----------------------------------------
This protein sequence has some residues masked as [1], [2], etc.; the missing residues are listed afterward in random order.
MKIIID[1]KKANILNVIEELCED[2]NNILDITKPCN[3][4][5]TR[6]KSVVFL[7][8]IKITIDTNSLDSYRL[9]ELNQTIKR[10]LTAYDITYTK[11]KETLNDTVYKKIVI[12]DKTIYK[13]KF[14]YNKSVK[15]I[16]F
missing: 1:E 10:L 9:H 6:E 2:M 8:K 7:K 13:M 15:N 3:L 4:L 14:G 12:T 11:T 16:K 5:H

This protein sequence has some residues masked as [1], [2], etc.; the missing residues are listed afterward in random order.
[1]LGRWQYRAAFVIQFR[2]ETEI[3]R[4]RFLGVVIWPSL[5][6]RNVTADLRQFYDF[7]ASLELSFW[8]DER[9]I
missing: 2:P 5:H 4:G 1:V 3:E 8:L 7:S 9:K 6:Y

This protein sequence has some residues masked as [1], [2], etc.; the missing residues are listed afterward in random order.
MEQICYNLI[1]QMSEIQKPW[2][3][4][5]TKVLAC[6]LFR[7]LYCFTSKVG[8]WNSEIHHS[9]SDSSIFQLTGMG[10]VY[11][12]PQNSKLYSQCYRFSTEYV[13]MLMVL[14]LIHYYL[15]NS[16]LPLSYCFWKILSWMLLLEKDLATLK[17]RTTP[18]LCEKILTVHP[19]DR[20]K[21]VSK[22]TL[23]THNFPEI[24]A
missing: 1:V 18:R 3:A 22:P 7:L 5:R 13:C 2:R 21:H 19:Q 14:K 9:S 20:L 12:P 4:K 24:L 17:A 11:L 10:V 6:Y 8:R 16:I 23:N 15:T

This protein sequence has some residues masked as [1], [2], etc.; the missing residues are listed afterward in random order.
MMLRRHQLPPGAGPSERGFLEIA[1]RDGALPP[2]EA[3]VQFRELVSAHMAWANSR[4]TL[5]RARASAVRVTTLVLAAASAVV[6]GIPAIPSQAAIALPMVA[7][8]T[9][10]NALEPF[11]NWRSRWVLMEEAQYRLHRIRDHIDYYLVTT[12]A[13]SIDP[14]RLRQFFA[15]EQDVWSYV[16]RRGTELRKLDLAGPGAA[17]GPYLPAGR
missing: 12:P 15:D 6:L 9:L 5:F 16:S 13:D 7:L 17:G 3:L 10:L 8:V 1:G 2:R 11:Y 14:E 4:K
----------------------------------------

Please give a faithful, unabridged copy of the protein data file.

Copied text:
This protein sequence has some residues masked as [1], [2], etc.; the missing residues are listed afterward in random order.
MKIIID[1]KKANILNVIEELCED[2]NNILDITKPCN[3][4][5]TR[6]KSVVFL[7][8]IKITIDTNSLDSYRL[9]ELNQTIKR[10]LTAYDITYTK[11]KETLNDTVYKKIVI[12]DKTIYK[13]KF[14]YNKSVK[15]I[16]F
missing: 1:E 10:L 9:H 6:E 2:M 8:K 7:K 13:M 15:N 3:L 4:L 14:G 12:T 11:T 16:K 5:H

This protein sequence has some residues masked as [1], [2], etc.; the missing residues are listed afterward in random order.
[1]LGRWQYRAAFVIQFR[2]ETEI[3]R[4]RFLGVVIWPSL[5][6]RNVTADLRQFYDF[7]ASLELSFW[8]DER[9]I
missing: 2:P 5:H 4:G 1:V 3:E 8:L 7:S 9:K 6:Y

This protein sequence has some residues masked as [1], [2], etc.; the missing residues are listed afterward in random order.
MEQICYNLI[1]QMSEIQKPW[2][3][4][5]TKVLAC[6]LFR[7]LYCFTSKVG[8]WNSEIHHS[9]SDSSIFQLTGMG[10]VY[11][12]PQNSKLYSQCYRFSTEYV[13]MLMVL[14]LIHYYL[15]NS[16]LPLSYCFWKILSWMLLLEKDLATLK[17]RTTP[18]LCEKILTVHP[19]DR[20]K[21]VSK[22]TL[23]THNFPEI[24]A
missing: 1:V 18:R 3:A 22:P 7:L 5:R 13:C 2:R 21:H 19:Q 14:K 9:S 20:L 12:P 4:K 24:L 17:A 11:L 10:V 6:Y 8:R 16:I 23:N 15:T

This protein sequence has some residues masked as [1], [2], etc.; the missing residues are listed afterward in random order.
MMLRRHQLPPGAGPSERGFLEIA[1]RDGALPP[2]EA[3]VQFRELVSAHMAWANSR[4]TL[5]RARASAVRVTTLVLAAASAVV[6]GIPAIPSQAAIALPMVA[7][8]T[9][10]NALEPF[11]NWRSRWVLMEEAQYRLHRIRDHIDYYLVTT[12]A[13]SIDP[14]RLRQFFA[15]EQDVWSYV[16]RRGTELRKLDLAGPGAA[17]GPYLPAGR
missing: 12:P 15:D 6:L 9:L 5:F 16:S 13:D 7:L 17:G 3:L 10:L 8:V 1:G 2:R 11:Y 14:E 4:K